About 350 homeless Superstorm Sandy evacuees who have been sleeping in New York City-funded hotel rooms for nearly a year may be forced to check out for good.
NEW YORK - About 350 homeless Superstorm Sandy evacuees who have been sleeping in New York City-funded hotel rooms for nearly a year may be forced to check out for good.
Lawyers for the city argued in Manhattan's state Supreme Court this week that the program must end Monday. That's when the Federal Emergency Management Agency says it will stop reimbursing the city for the program.
City officials say it has cost $70 million to house the refugees. More than 3,000 people have been sheltered as part of the program. Only about 350 of them are left.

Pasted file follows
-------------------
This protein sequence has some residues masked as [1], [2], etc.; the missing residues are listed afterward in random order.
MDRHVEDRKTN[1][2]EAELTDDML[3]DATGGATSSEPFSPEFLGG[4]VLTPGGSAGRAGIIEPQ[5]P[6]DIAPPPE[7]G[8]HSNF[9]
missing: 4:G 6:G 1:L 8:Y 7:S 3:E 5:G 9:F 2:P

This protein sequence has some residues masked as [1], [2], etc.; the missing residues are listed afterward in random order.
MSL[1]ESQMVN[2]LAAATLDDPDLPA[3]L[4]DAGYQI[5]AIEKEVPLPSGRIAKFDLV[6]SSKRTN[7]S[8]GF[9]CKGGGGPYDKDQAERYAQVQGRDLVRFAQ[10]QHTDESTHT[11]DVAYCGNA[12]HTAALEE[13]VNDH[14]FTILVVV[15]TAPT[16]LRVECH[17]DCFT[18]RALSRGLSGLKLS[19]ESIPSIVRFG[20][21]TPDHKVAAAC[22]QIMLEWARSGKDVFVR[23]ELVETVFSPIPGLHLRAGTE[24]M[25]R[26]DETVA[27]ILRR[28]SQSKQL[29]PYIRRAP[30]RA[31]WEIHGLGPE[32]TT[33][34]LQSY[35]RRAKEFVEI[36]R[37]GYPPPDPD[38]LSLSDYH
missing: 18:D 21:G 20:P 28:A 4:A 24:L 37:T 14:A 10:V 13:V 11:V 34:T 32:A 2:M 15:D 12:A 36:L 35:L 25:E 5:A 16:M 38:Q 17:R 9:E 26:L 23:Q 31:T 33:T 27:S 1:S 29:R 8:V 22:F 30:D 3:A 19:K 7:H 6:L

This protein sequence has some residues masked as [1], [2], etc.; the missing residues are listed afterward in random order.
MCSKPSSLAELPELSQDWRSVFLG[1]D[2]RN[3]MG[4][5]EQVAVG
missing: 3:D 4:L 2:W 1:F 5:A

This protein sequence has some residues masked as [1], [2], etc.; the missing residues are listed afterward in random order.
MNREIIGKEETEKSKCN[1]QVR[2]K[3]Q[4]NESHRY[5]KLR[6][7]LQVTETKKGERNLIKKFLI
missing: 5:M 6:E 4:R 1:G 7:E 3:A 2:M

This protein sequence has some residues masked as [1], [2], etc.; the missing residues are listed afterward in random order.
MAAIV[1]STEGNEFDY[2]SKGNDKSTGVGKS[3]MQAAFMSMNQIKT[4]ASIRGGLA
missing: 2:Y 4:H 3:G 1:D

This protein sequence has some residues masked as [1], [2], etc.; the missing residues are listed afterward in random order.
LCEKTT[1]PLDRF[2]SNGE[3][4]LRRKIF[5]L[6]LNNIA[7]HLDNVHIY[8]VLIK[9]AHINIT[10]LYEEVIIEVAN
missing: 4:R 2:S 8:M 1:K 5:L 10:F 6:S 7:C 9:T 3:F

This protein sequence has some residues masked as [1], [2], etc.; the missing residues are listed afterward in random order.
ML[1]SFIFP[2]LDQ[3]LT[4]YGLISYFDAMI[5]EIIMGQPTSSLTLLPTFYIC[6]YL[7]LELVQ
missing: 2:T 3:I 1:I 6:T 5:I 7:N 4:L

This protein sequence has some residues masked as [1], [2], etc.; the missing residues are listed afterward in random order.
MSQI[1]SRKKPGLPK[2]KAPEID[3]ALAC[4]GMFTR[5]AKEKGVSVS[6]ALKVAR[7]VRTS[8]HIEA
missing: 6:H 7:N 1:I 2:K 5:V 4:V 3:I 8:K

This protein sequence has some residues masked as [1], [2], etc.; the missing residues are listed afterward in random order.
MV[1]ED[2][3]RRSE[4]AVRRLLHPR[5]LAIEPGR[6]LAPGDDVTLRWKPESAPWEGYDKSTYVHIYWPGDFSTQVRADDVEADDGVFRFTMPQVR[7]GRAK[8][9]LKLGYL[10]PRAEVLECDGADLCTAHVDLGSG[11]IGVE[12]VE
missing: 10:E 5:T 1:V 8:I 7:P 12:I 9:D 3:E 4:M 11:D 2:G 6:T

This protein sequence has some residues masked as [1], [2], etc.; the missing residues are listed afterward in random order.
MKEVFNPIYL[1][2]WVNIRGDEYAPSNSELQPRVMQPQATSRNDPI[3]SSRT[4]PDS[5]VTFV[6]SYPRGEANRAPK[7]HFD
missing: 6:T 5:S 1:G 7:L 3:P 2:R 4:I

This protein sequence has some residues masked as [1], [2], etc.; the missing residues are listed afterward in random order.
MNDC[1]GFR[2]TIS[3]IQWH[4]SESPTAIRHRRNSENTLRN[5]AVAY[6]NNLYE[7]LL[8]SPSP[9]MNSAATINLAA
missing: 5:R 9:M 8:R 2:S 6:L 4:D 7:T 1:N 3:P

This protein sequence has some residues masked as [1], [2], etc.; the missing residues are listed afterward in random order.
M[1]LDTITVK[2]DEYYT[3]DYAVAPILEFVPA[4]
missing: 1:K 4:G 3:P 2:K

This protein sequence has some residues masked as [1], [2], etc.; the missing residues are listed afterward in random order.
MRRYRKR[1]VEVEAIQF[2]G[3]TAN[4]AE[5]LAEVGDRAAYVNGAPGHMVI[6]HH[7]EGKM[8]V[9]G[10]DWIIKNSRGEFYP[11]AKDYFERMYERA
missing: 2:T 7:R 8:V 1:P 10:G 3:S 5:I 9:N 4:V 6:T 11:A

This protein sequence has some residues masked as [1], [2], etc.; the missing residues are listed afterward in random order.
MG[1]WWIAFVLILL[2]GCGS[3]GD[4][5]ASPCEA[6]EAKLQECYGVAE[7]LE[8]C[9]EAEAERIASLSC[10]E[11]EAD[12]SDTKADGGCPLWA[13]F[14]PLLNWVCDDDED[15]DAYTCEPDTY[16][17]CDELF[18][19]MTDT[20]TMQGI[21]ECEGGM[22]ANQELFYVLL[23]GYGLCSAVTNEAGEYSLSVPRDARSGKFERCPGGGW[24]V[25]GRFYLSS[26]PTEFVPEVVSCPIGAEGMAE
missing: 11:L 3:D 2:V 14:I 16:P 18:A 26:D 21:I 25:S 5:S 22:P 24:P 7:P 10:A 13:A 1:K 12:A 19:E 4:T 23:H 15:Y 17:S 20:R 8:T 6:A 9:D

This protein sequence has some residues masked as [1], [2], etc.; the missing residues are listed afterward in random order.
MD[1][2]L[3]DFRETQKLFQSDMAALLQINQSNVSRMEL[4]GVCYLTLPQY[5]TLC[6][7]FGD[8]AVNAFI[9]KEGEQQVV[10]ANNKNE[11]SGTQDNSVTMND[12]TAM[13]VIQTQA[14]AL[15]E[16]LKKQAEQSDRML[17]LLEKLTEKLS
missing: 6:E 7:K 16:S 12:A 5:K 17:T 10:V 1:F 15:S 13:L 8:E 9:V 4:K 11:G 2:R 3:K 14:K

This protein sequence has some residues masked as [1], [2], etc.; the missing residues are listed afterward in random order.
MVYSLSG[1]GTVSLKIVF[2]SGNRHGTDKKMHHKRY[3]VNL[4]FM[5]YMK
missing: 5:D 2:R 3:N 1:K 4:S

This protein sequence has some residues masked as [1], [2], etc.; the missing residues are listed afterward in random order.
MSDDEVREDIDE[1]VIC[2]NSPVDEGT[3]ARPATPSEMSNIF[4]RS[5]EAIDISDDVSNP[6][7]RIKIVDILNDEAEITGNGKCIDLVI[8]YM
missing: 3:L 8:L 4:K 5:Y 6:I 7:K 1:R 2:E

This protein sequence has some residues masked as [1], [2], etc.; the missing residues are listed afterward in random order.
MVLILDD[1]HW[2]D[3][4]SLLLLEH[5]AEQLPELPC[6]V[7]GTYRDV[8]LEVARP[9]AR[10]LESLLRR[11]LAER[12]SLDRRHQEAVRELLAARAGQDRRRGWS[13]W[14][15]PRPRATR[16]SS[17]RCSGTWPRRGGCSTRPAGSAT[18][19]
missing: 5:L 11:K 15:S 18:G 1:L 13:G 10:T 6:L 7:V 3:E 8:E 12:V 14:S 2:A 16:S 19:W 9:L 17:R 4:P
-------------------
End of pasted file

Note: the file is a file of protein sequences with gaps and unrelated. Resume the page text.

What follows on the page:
Housing advocates say some evacuees would have no place else to go. The city says those who don't have other housing arrangements can apply to stay in one of the city's homeless shelters.
A 12-year-old message in a bottle is discovered amid a beach strewn with debris from Superstorm Sandy.
Jon Bon Jovi went home Monday to present a $1 million check from his band to a fund to help New Jersey recover from Superstorm Sandy.
Seven months after Superstorm Sandy, the Red Cross still hasn't spent more than a third of the $303 million it raised to assist victims of the storm, a strategy the organization says will help address needs that weren't immediately apparent in the disaster's wake.